Did you know that a brisk 60-minute walk (around 4.6 mph) can burn as many calories as a 30-minute jog? (around 6 mph) Walking is the underdog of the fat-loss scene and is much underrated. A brisk 60-minute walk 3 times a week can leave you just over 800 calories down, burning almost 1lb of fat in just a month (everything else being equal).
If you have cool clothing (I’m guessing you do) and a comfy pair of shoes (again, pretty much a given) then you’re good to go. No membership fees, fancy kit or expensive equipment necessary.
It’s very easy to fit walking into your daily routine. Consider getting up earlier and walking to work if you live close enough, walking the kids to school instead of driving, or setting aside some time each day for a stroll.
Another big tick is that the usual barriers don’t apply. No childcare? Take the kids with you (in a buggy or on a bike/scooter if they’re too little or reluctant walkers) No time? Go on your lunch break or talk your friends into a walk instead of meeting at a cafe/bar. Funds tight? It’s free – that excuse has no place here.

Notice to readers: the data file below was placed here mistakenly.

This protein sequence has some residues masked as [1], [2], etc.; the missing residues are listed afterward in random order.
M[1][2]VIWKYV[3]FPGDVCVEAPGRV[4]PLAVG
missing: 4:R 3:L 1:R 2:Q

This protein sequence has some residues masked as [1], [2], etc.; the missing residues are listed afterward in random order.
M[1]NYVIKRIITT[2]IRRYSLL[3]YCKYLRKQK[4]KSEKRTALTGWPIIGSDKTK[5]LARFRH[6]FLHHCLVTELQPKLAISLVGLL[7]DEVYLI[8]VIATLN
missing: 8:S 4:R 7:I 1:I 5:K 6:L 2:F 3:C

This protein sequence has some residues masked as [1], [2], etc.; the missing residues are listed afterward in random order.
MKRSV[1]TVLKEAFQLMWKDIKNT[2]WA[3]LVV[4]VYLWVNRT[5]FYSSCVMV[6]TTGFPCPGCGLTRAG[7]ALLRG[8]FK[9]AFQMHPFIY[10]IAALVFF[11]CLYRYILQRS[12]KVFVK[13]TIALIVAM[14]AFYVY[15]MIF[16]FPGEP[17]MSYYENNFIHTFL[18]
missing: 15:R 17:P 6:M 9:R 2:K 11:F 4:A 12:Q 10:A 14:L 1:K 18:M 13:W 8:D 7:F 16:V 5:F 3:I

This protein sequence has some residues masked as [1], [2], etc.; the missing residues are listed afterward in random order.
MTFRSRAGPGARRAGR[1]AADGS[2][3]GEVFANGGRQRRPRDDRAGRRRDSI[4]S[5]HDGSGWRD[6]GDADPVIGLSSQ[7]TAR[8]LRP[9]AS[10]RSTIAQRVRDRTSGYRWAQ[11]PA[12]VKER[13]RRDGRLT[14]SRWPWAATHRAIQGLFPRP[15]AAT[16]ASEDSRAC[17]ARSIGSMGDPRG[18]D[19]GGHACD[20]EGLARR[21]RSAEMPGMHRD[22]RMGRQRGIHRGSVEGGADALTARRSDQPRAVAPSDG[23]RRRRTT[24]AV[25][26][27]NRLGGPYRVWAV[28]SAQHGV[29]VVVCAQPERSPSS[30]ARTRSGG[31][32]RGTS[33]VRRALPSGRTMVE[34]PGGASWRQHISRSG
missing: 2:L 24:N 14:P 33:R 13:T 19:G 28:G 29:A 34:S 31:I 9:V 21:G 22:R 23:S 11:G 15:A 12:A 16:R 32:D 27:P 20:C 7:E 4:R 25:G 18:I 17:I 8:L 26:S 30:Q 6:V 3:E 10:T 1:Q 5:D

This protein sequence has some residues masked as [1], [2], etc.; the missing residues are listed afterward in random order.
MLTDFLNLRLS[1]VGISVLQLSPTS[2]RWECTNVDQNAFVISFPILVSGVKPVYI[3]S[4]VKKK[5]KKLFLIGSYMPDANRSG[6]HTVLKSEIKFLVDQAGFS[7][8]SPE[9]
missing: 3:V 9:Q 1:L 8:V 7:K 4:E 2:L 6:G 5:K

If you can recruit friends, a partner or kids, it can also help build your relationships. People find it easier to talk openly when they’re away from distraction and not in a face-to-face situation.
It’s very difficult to find a reason not to do it, and it’s fun and gives you headspace, making you less likely to want to make excuses in the first place.
Stating the obvious, right? But a recent study found that compared to people using the same amount of energy running, walkers experienced greater health benefits including reduced risk of heart disease, first-time high blood pressure and first-time high cholesterol. If that’s not enough encouragement to lace up your trainers and get out for a stride, then I don’t know what is.
Sounds obvious, doesn’t it? “uh, put on your daps and leg it down the road”. Not so much. I remember when I started running about 8 years ago. I had not long had my second baby (new Mums: do your Kegels) and wanted something which I could do any time of the day and which wouldn’t waste my valuable time by having to travel to do it.
So out I trundled, calling “back in half an hour” behind me as I flounced out of the door. Now, if you’re new to running, or can remember when you were new to running, you’ll appreciate my crushing disappointment when 2 minutes into my ‘run’ I was pretty much ready to drop.